The creative process of The Beatles revisited

A multi-level analysis of the interaction between individual and collaborative creativity


  • Yrjö Heinonen University of Turku



The Beatles, George Martin, creativity, songwriting, arranging, recording


Much of both popular and academic writing about creativity in popular music has been characterized by a conflict between commercial production and artistic creativity. On the one hand, creativity has been explored with reference to the large-scale structure of the popular music industry. On the other hand, much of the writing has been based on a Romantic or individualist notion of creativity, explicit for example in the auteur theory. This line of writing has certainly been popular with respect to The Beatles. Drawing on recent research on creativity in popular music and organizational research, the article challenges this dichotomy by focusing on the interaction between individual creativity and different forms of collaborative creativity in the production of The Beatles’ records.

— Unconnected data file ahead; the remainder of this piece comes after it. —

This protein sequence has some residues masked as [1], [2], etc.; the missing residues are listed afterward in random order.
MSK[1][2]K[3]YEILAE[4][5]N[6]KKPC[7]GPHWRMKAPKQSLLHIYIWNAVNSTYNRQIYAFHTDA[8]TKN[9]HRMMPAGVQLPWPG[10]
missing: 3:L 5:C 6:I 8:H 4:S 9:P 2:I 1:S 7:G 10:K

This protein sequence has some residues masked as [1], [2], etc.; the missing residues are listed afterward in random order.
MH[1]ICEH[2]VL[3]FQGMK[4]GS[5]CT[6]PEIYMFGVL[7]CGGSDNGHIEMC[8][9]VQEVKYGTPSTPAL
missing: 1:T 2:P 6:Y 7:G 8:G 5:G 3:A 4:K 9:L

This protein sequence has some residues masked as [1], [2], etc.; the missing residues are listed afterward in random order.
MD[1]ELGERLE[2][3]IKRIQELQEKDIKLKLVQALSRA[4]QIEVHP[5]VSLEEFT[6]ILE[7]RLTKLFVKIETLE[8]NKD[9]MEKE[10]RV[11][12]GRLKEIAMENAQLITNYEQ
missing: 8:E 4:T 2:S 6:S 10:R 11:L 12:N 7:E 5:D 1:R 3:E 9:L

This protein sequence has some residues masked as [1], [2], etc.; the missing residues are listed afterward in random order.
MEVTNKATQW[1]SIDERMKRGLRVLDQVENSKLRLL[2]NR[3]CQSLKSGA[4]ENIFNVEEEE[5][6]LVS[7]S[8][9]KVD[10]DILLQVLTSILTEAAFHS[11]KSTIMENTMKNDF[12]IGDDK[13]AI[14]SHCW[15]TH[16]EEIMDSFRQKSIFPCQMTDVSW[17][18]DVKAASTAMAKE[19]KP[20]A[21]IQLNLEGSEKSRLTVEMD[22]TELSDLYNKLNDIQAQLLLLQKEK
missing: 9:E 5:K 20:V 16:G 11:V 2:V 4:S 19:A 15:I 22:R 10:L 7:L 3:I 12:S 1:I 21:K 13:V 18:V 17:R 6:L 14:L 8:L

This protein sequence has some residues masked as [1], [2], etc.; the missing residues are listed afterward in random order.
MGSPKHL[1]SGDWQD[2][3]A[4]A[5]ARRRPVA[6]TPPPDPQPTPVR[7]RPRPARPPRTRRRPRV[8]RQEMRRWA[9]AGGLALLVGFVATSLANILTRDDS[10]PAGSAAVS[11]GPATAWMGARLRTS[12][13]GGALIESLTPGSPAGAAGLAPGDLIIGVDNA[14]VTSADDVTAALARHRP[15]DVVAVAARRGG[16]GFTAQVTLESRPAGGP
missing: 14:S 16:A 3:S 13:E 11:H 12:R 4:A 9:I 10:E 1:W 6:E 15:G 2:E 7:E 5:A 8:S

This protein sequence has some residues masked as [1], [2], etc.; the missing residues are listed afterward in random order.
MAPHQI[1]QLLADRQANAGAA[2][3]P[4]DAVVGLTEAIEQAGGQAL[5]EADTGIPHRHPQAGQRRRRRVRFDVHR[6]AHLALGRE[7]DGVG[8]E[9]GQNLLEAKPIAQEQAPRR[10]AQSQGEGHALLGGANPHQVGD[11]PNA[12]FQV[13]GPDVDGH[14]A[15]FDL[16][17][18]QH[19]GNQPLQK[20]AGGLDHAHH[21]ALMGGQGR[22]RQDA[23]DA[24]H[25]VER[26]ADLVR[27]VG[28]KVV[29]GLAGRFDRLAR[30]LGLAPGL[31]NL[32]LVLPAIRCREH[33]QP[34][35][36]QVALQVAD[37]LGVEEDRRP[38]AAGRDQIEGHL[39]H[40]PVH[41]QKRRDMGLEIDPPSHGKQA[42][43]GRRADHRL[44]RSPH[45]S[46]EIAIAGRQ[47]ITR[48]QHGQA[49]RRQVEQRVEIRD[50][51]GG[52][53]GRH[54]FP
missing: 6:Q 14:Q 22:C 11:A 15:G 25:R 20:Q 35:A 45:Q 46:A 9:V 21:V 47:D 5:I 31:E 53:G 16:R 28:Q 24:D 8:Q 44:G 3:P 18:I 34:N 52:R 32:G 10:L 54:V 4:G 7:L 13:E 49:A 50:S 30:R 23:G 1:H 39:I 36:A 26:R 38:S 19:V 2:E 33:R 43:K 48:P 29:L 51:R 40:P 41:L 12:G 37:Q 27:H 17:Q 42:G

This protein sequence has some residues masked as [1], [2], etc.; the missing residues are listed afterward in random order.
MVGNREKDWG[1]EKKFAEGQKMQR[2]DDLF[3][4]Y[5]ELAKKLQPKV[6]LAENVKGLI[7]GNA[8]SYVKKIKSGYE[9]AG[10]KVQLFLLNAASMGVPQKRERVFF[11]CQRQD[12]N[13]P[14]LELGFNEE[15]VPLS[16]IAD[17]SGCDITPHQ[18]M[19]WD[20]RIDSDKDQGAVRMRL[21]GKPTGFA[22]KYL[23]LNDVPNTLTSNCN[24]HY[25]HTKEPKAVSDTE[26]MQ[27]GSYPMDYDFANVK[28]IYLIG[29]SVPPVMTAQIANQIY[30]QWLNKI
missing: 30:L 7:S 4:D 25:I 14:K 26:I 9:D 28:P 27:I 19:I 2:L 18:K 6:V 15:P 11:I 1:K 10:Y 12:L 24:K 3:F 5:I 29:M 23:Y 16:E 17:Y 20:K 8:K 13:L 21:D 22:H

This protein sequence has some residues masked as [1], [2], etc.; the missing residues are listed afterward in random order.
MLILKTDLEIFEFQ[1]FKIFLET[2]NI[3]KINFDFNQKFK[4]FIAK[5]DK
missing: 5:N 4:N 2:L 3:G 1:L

Author Biography

Yrjö Heinonen, University of Turku

Yrjö Heinonen is Senior Lecturer in Musicology (University of Turku, Finland) and Adjunct Professor in Contemporary Culture Studies (University of Jyväskylä, Finland). His doctoral dissertation (1995) explored the songwriting and recording practices of The Beatles as a compositional process. During 1997–2001 he led the BEATLES 2000 Research Project and acted as the editor-in-chief of the Beatlestudies series (1–3). In 2000 he chaired the international cross-disciplinary BEATLES 2000 Conference in Jyväskylä.


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How to Cite

Heinonen, Y. (2015). The creative process of The Beatles revisited: A multi-level analysis of the interaction between individual and collaborative creativity. Popular Music History, 9(1), 32–47.